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Iowa’s running back pool is dwindling

[ 0 ] October 16, 2012 |

Pat Harty contributed to this report.
The Iowa running back shuffle — on hold the last few weeks — is back on.

Leading rusher Mark Weisman was hurt on his game-tying touchdown run Saturday at Michigan State. He was in a protective boot after the game.

The injury was called a sprain and Weisman has been cleared to play. But Iowa coach Kirk Ferentz doesn’t expect to use him Saturday against Penn State.

“He’s not at risk,” Ferentz said. “It’s can he play effectively, and that’s the big if right now.

“If we was our left guard, maybe it would be different. But it’s tough for a guy to just gut it up and play running back. It’s really hard.”

Weisman has gained 100 yards or more in each of the past four games. He leads Iowa with 631 rushing yards and eight touchdowns.

The back he replaced, sophomore Damon Bullock, still is out after suffering a concussion against Northern Iowa.

Bullock had been cleared last week but did not make the trip to East Lansing, Mich., after experiencing “reoccurring complications.”

“Doesn’t look like he’ll play this week,” Ferentz said. “We’re in a real gray area issue. It’s not a black and white thing. It’s not like a broken bone.”

True freshman Greg Garmon — who has 35 yards on 14 carries — is listed as the starter. He came into the game Saturday in overtime when Weisman got hurt and had 6 yards on four carries.

“A nice run would have been good, but ball security is critical, especially at that juncture,” Ferentz said. “He did his job, so he allowed us to keep fighting, which is good. He’ll be better this week.”

Behind Garmon are sophomore Jordan Canzeri and true freshman Michael Malloy — neither of whom have played a down this season. Both are eligible to redshirt.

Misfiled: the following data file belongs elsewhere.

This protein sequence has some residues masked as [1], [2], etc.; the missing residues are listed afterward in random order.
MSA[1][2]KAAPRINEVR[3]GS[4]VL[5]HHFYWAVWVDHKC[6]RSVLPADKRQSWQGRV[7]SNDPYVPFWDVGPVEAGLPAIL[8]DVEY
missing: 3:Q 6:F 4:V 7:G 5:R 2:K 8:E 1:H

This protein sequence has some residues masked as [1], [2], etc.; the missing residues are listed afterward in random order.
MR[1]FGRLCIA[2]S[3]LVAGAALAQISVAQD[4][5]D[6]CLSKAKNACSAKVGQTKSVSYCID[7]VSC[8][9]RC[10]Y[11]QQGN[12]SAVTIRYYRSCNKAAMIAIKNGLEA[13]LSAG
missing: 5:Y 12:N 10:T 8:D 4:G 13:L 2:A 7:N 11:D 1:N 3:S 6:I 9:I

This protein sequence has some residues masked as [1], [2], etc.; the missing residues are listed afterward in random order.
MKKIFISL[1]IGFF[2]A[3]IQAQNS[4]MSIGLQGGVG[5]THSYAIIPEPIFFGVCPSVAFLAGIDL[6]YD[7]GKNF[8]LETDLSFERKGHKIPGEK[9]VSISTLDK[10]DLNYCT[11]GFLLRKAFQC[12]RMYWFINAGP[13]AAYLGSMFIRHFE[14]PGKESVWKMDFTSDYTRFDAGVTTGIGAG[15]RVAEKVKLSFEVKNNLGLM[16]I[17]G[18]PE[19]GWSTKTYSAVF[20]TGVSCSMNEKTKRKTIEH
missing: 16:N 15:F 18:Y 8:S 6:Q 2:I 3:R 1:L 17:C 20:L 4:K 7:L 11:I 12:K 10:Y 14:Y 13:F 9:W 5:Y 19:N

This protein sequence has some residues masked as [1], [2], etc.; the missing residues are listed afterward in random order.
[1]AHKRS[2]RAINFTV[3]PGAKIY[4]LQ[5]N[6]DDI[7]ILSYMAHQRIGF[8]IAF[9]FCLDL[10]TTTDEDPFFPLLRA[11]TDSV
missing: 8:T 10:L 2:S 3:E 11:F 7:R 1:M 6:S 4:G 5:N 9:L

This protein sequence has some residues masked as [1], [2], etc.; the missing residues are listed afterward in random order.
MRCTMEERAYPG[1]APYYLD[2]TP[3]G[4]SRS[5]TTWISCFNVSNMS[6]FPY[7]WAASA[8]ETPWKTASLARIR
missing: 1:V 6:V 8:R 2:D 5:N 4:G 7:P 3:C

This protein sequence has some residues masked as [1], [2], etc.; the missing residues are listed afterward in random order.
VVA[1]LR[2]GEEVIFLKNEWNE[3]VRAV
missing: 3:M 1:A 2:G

“We are playing for today,” Ferentz said. “We have a limited amount of guys, and we are trying to win games.”

Ferentz added that Canzeri, who was cleared to play a month ago, has been “bugging” him to get on the field.

“He wants to go,” Ferentz said. “He’s been bugging me for a month, over a month, to get on the field.”

Canzeri started at the Insight Bowl last year and had 58 yards on 22 carries.

OTHER INJURIES: Ferentz confirmed that offensive lineman Austin Blythe should rejoin the rotation on the offensive line.

Blythe, who started the first four games of the season at right guard, has been out with an injury. He made the trip to Michigan State, but did not play.

“I don’t know how much he’ll play, but he’s back with us,” Ferentz said.

Cornerback B.J. Lowery is also expected to be ready to play. He also missed the previous two games with an injury.

“B.J. is back with us and I think everything’s fine there,” Ferentz said. “So happy about that.”

COTTON’S COMING ON: Junior receiver Jordan Cotton is considered one of the fastest players on the Iowa team and that was apparent against Michigan State on Saturday.

Cotton had a kickoff return for a touchdown erased by an illegal block, but he showed his speed by out-running the Michigan State defenders who were in pursuit.